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While all new developments on campus are ADA-compliant, challenges often remain in updating older infrastructure that was built prior to regulations. Photo by Kristina Soetje.

Campus developments highlight accessibility improvements

Options for accessibility, including accommodations for people with disabilities, are continuing to expand as construction projects proceed on campus.

As evidenced in the recently completed UMBC Event Center, accessibility for students, staff and visitors has played a significant role in recent campus construction projects. During its two years of construction, the building added ramps, accessible parking and general connectivity to its infrastructure — all of which are clearly visible and fully compliant with federal and state regulations. On Friday, Facilities Management and the Office of Accessibility and Disability Services hosted a review and discussion of past, present and future projects to improve campus accessibility.

Additionally, while less noticeable at first glance, there have been a multitude of other improvements in inclusive accommodation as well. These include elevator improvements to the Administration building, upgraded or renovated restrooms within multiple buildings, three new accessible units in the West Hill apartments and new power-operated doors for two active learning classrooms in Janet and Walter Sondheim Hall. These have all been constructed in the past one or two years, and have often been centered around bringing older buildings up to par with newer codes.

Tawny McManus, the director of UMBC’s Student Disability Services, says that the continual improvements reflect the changing needs and demographics of the campus population. “We encourage people to speak up about their issues,” she mentioned, noting its necessity in promoting discussion and change.

Keeping pace with the recent upgrades, further undertakings have been announced to improve accessibility on campus. These include upgrades to the Retriever Activity Center’s facilities and improving access between Janet and Walter Sondheim Hall and the Math & Psychology building.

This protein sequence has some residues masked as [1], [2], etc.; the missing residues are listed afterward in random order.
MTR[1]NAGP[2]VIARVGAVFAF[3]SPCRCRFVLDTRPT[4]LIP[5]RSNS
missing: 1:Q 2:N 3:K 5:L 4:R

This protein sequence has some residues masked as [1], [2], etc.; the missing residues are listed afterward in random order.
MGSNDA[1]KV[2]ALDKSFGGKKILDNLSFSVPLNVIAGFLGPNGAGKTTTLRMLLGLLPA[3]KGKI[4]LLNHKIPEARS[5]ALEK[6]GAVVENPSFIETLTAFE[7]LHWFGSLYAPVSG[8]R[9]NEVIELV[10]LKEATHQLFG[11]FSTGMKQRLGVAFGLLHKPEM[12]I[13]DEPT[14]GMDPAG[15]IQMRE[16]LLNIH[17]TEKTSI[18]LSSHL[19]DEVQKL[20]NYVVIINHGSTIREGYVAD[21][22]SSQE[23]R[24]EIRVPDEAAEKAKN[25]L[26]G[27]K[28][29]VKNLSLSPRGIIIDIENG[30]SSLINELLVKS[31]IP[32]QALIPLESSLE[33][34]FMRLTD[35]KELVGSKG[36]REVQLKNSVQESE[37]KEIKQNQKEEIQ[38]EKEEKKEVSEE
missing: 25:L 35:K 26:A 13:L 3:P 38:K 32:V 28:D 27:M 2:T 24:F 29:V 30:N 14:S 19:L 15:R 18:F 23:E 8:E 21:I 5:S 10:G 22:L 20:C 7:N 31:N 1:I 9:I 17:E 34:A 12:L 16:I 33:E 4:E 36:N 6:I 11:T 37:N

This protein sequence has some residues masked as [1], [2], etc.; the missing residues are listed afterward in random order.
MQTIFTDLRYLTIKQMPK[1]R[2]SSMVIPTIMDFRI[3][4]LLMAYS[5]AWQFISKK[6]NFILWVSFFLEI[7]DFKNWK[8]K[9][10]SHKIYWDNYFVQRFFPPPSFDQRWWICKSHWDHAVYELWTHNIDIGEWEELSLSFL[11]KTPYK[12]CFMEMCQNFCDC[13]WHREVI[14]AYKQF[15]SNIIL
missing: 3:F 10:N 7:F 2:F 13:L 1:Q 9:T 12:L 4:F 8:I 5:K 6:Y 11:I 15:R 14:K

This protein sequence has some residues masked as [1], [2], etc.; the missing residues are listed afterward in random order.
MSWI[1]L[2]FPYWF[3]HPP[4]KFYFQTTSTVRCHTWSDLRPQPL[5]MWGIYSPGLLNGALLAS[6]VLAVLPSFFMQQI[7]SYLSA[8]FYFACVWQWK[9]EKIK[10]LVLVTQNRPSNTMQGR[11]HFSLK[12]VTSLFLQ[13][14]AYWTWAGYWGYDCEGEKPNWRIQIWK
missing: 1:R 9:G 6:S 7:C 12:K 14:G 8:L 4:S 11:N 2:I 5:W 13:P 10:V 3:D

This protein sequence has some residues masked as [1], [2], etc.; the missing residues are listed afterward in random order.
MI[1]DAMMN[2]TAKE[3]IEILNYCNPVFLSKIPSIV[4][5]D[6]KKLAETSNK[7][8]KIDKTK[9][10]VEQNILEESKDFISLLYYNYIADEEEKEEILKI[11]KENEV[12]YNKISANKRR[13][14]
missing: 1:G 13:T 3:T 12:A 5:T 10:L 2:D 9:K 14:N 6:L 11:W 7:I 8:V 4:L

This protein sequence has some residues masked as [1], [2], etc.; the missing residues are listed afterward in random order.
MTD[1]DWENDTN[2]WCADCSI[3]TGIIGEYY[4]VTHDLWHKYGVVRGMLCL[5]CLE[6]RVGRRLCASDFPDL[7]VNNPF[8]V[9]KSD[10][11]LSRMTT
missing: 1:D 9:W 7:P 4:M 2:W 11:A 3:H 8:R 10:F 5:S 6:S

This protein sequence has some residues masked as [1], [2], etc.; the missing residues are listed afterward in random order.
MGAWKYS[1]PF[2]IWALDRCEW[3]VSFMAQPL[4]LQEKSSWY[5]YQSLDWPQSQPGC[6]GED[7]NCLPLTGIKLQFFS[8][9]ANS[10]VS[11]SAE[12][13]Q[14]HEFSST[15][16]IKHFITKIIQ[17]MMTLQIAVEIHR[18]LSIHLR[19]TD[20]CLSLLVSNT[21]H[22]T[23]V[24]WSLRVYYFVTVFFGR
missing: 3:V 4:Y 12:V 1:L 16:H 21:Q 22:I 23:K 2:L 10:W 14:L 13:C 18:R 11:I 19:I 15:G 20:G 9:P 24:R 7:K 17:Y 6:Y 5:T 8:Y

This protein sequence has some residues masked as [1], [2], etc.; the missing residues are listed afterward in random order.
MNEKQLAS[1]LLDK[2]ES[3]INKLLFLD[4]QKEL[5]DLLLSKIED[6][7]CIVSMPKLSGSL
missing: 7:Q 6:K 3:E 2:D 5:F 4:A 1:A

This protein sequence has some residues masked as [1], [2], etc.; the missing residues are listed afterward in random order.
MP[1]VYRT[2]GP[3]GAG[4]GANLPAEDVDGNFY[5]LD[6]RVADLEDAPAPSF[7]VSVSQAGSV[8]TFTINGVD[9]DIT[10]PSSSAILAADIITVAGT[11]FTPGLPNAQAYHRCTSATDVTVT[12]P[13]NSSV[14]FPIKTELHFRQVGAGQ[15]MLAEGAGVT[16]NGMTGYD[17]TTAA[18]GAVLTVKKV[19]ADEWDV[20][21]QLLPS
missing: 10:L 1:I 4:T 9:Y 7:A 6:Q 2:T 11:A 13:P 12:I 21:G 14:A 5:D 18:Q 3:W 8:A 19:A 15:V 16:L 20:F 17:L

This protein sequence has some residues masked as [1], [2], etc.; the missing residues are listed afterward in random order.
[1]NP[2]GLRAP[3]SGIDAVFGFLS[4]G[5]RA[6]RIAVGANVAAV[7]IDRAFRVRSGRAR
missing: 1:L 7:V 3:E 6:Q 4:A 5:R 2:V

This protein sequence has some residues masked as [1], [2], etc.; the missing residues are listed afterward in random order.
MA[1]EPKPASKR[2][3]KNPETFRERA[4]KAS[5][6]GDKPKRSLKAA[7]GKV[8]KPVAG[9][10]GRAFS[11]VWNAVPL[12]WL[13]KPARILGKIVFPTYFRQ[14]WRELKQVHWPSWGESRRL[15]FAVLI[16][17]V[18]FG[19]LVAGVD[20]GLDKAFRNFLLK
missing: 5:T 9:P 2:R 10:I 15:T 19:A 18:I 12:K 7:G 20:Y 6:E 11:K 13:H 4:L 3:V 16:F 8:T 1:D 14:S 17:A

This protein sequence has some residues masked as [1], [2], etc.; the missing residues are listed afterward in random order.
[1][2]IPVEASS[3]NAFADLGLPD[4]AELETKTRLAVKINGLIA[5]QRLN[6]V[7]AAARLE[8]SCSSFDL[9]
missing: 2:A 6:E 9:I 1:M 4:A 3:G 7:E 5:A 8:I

Some ambitious, non-“auxiliary” projects can also be funded through the Access Maryland Program. This program, set aside by the state of Maryland, was created to facilitate bringing facilities into compliance with government mandates. Ideas for future proposals include a lift for the Biological Sciences building’s north wing, improving the hardware on various doors throughout campus and various access-oriented improvements — most notably to ramps, parking and restrooms — for the Technology Research Center.

Stephanie Lazarus, the Accessibility Manager and ADA/Section 504 Coordinator at UMBC, cautions that the Access Maryland Program does not fund all of the university’s proposals, stating that, typically, “Out of every three [proposals], one is approved.” Nonetheless, she stresses its immense usefulness in funding new projects and points out that proposals can be resubmitted.

Lazarus also notes that these developments reflect UMBC’s commitment to inclusivity and non-discrimination. “Accessibility is everyone’s issue,” she says, adding, “We want to support all our students as effectively as we can and provide an opening for people to feel welcome.”

Students and others with concerns about accessibility, disability services or other accommodations are encouraged to voice their thoughts by contacting the Office of Student Disability Services or by visiting